Port of Corpus Christi Gets Ready for Tropical Storm Nicholas
With newly-formed Tropical Storm Nicholas gaining strength over the Gulf of Mexico, the National Hurricane Center has declared a hurricane watch for a stretch of the central Texas coast, and the region's ports are getting ready for the storm's arrival.
Nicholas is expected to skirt Texas' southern coast as a tropical storm, passing close by Brownsville and Corpus Christi before making landfall near Port Lavaca. A storm surge warning is in effect between Port Aransas and the western edge of Galveston Island, and as there is a chance that the storm could gain strength, a hurricane warning is in effect for most of the same region.
"Although not explicitly shown in the intensity forecast, Nicholas could approach hurricane strength when it nears the northwest Gulf coast, especially if it moves to the right of the NHC forecast track and spends more time over water," the National Hurricane Center warned in an advisory Sunday. "Due to this uncertainty a Hurricane
Watch has been issued a for a portion of the Texas coast."
On Sunday evening, the Coast Guard Captain of the Port for Corpus Christi set port condition X-Ray for all facilities in order to prepare for gale force winds within 48 hours. All facilities are still open, but all ocean-going vessels and large barges are advised to make plans to head out to sea in advance of the storm's arrival.
Some coastal and inland areas could be hit with a deluge of rain, with concentrated pockets receiving as much as 20 inches of precipitation over the course of two days. NOAA's Weather Prediction Center forecast that this could lead to flooding concerns in the Houston metro area, a key hub for the petrochemical and refining industries. Flash flood warnings are in effect for a wide swath of the U.S. Gulf Coast, from the U.S.-Mexico border all the way to Lake Charles, Louisiana.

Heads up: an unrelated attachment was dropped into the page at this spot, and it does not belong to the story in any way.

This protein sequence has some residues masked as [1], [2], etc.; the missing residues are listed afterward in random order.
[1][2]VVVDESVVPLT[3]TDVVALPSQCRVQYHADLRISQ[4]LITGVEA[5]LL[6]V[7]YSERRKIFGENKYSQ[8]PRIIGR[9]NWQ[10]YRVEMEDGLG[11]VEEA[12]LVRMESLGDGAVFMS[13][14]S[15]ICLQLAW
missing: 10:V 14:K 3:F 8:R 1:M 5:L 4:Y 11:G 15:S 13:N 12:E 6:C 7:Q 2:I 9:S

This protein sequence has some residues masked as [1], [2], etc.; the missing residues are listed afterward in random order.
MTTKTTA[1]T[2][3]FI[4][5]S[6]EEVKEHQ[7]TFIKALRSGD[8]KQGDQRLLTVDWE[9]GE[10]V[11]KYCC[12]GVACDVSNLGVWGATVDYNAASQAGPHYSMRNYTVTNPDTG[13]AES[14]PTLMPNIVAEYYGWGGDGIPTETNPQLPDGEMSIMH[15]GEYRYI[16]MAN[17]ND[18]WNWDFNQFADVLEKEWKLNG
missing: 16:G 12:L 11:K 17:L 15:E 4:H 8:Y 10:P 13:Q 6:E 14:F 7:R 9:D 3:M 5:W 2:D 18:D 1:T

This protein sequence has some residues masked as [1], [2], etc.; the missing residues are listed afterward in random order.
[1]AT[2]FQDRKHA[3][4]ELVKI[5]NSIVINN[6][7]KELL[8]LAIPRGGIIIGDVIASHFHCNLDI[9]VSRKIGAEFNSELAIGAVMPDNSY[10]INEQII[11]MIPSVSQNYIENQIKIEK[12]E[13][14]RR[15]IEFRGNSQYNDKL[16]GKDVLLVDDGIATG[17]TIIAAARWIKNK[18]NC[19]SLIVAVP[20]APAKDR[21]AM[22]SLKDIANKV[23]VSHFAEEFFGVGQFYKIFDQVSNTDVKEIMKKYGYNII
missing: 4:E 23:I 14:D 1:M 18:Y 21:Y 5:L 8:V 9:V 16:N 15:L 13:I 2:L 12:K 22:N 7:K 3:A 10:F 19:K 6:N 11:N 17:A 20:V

In Louisiana, which is still working to recover from the effects of Hurricane Ida, Gov. John Bel Edwards has declared a state of emergency in advance of Nicholas' arrival. Some 130,000 utility customers are still without power in Southeast Louisiana, and the governor warned that the storm could delay efforts to repair the grid.
"The most severe threat to Louisiana is in the southwest portion of the state . . . However, it is also likely that all of South Louisiana will see heavy rain this week, including areas recently affected by Hurricane Ida. This tropical storm has the potential to disrupt some power restoration and recovery work currently underway," Gov. Edwards said in a statement.
Nicholas is the 14th named storm of the Atlantic hurricane season, and it has formed about two months earlier than average. In a typical year, the 14th storm appears towards the middle of November.